A devout Rastafarian, Jamaican-born reggae singer Luciano incorporates his spiritual and social beliefs into his music, leading Billboard writer Elena Oumano to describe his song “It’s Me Again Jah” as “Jamaica’s anthem for its return to roots rock and its task of social transformation.”
The seventh of nine children, Luciano was born Jepther Washington McClymont in 1974, in Davey Town, Jamaica. He chose his performing name because it means “bearer of light.” He grew up singing in the church choir and often sang while doing his chores. He learned to play guitar from his father.
Luciano’s father, Arthur, built his own guitar. Luciano told Bret Lueder of the Synthesis website that he was fascinated to see how his father bent the wood for the guitar, soaking it in water to make it supple, then laying it out in the sun with weights on it to make it curve to just the right shape. “I was very impressed to see the advanced technology of my father’s carpentry,” he said. Even more impressive was the sound of the guitar. To this day, Luciano strives to capture the resonance and emotional feeling that he heard and felt while listening to his father play. “Even unto today, I see myself as fulfilling my father’s dream.”
As a young man, he took the name “Stepper John” and moved to Central Village in Kingston, Jamaica. He worked as an upholsterer through the mid-1990s, at which point he began recording his songs. Unlike many musicians, he was not drawn to singing for its own sake, realizing later what he wanted to sing about; rather, he felt the need to express his views and decided that singing was the best way to reach as many people as possible. In an interview on the FM radio station KAZI in Austin, Texas, available in transcript at AC’s Roots Reggae online, he said that he used to go camping in Jamaica’s Blue Mountains and pray “for the Almighty to use me … to glorify him, and to be a living testimony for him.” He continued, “I promised to be true to the Almighty and to my people and I will never cheat or give the people less than they deserve and I say the people need the truth.”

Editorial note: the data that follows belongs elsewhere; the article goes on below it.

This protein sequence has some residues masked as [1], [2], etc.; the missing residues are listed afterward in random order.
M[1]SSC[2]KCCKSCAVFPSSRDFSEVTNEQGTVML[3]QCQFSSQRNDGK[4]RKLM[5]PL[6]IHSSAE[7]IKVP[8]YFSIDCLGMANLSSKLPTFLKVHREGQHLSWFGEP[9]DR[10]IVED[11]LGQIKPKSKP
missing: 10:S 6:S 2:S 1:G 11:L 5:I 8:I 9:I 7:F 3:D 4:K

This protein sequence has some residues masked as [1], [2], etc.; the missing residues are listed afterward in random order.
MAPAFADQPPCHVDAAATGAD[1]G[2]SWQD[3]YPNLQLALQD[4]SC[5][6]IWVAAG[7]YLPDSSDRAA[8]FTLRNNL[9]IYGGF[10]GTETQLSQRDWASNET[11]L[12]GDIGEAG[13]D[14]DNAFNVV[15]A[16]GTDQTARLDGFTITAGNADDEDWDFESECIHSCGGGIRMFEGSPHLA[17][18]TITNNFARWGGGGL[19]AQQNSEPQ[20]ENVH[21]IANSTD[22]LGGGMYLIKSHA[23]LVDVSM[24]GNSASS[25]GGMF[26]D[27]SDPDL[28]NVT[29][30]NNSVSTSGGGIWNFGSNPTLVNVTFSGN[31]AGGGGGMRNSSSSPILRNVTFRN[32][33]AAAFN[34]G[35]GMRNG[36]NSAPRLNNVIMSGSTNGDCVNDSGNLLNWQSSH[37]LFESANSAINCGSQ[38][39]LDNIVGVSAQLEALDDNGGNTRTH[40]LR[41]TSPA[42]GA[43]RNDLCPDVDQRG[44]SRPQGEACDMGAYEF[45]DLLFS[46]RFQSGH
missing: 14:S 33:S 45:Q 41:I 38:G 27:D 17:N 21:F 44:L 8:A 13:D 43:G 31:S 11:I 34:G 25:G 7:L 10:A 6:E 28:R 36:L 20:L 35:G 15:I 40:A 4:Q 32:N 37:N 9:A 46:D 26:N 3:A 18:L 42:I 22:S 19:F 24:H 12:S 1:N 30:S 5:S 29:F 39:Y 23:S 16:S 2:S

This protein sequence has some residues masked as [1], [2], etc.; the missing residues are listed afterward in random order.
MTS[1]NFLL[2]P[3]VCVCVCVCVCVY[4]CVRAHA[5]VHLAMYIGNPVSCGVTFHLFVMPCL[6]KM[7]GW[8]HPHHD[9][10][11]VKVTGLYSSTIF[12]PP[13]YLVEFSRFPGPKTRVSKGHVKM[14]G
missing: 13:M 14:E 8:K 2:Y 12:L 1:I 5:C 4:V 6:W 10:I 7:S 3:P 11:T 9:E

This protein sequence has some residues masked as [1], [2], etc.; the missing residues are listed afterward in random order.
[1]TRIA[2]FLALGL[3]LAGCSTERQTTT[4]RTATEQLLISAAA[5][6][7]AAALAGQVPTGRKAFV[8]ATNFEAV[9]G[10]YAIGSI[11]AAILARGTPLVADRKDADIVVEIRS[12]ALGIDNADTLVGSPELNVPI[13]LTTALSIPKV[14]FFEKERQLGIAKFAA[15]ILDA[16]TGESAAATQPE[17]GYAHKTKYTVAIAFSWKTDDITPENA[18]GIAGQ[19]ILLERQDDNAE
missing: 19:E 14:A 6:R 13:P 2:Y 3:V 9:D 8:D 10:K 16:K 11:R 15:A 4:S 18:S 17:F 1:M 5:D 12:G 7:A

In 1991 he recorded his first single, a cover of Paul McCartney and Stevie Wonder’s hit “Ebony and Ivory,” for Earl Haynes, owner of Kingston’s Aquarius Record Shop. He followed this with a string of singles, mostly covers of other artists’ songs, recorded with such small labels as Big Ship, New Name, Sky High, and Star Trail.
While recording with New Name, he changed his name to Luciano and recorded his first Jamaican hit, “Give My Love a Try,” in 1993. In 1994, working with Big Ship Productions, he recorded Shake It Up Tonight, which became a reggae hit in the United Kingdom. However, Luciano was still not happy with his musical life. He told Oumano, “All I had within me I couldn’t express at New
Born Jepther Washington McClymont (some sources say Jephter McClymount), in 1974, in Davey Town, Jamaica.
Recorded first single, a cover of “Ebony and Ivory,” 1991; recorded hit single “Give My Love a Try,” 1993; released Shake It Up Tonight, 1994; Where There Is Life, 1995; A New Day, 2001; and The Best of Luciana, 2002.
Addresses: Record company —VP Records, 89-05 138th St., Jamaica, NY 11435, phone: (718) 291-7058, fax: (718) 658-3573, e-mail: firstname.lastname@example.org. Agent —c/o Copeland Forbes, Cornar Productions, Inc., 8 Brompton Road, Kingston 5, Jamaica West Indies.
Name. The teamwork required wasn’t there.” He moved to Xterminator Productions, also based in Kingston, and recorded with Philip “Fatis” Burrell in 1993.
Luciano’s first album with Xterminator, Moving Up, included “Poor and Simple” and “Chant Out,” which had been hits in the United Kingdom. His next album, Back to Africa, had even more hit tracks. He was now writing all his own material, and the combination of his soulful baritone with instrumental backing inspired by classic reggae led to widespread recognition.
This success proved to be a mixed blessing: the stress of recording, performing, and being a star wore him down, and he took some time off for rest and meditation. He told Sista Irie of KAZI that he was disillusioned with the shallowness and materialism of “the music fraternity.” He commented, “Because a man have a one hit tune, him start to wear the biggest gold chain in town and fancy car and pretty woman and all of this. I am not saying that we don’t deserve these things but we must not go on as if we are worshiping these things.”
He elaborated on this belief to Elena Oumano in Interview, commenting, “This Western way of life, where people see themselves as individuals, is wrong. They grab and scrape for themselves. The tension even here in Jamaica has come about as a result of the so-called Western civilization that has been brought upon us: the desire to have a big house, big car, big pieces of land.”